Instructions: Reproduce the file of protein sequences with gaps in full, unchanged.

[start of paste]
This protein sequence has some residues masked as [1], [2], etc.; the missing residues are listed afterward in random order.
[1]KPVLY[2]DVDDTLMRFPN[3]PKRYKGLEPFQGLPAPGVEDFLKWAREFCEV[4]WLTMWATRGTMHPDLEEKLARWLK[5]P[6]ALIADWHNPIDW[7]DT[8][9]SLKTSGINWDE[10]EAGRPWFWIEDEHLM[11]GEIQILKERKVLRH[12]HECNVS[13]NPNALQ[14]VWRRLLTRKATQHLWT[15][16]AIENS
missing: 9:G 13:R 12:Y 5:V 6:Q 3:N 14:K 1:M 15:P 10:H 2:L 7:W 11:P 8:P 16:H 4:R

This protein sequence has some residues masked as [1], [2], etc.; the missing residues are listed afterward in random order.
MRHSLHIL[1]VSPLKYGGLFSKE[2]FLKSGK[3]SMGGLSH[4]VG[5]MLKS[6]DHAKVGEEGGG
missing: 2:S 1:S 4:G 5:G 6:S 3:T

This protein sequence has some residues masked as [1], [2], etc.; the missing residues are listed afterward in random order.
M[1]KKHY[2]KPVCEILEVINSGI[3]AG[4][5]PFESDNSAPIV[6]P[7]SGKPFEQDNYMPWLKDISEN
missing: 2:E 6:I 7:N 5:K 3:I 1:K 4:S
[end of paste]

This protein sequence has some residues masked as [1], [2], etc.; the missing residues are listed afterward in random order.
[1]KPVLY[2]DVDDTLMRFPN[3]PKRYKGLEPFQGLPAPGVEDFLKWAREFCEV[4]WLTMWATRGTMHPDLEEKLARWLK[5]P[6]ALIADWHNPIDW[7]DT[8][9]SLKTSGINWDE[10]EAGRPWFWIEDEHLM[11]GEIQILKERKVLRH[12]HECNVS[13]NPNALQ[14]VWRRLLTRKATQHLWT[15][16]AIENS
missing: 9:G 13:R 12:Y 5:V 6:Q 3:N 14:K 1:M 15:P 10:H 2:L 7:W 11:P 8:P 16:H 4:R

This protein sequence has some residues masked as [1], [2], etc.; the missing residues are listed afterward in random order.
MRHSLHIL[1]VSPLKYGGLFSKE[2]FLKSGK[3]SMGGLSH[4]VG[5]MLKS[6]DHAKVGEEGGG
missing: 2:S 1:S 4:G 5:G 6:S 3:T

This protein sequence has some residues masked as [1], [2], etc.; the missing residues are listed afterward in random order.
M[1]KKHY[2]KPVCEILEVINSGI[3]AG[4][5]PFESDNSAPIV[6]P[7]SGKPFEQDNYMPWLKDISEN
missing: 2:E 6:I 7:N 5:K 3:I 1:K 4:S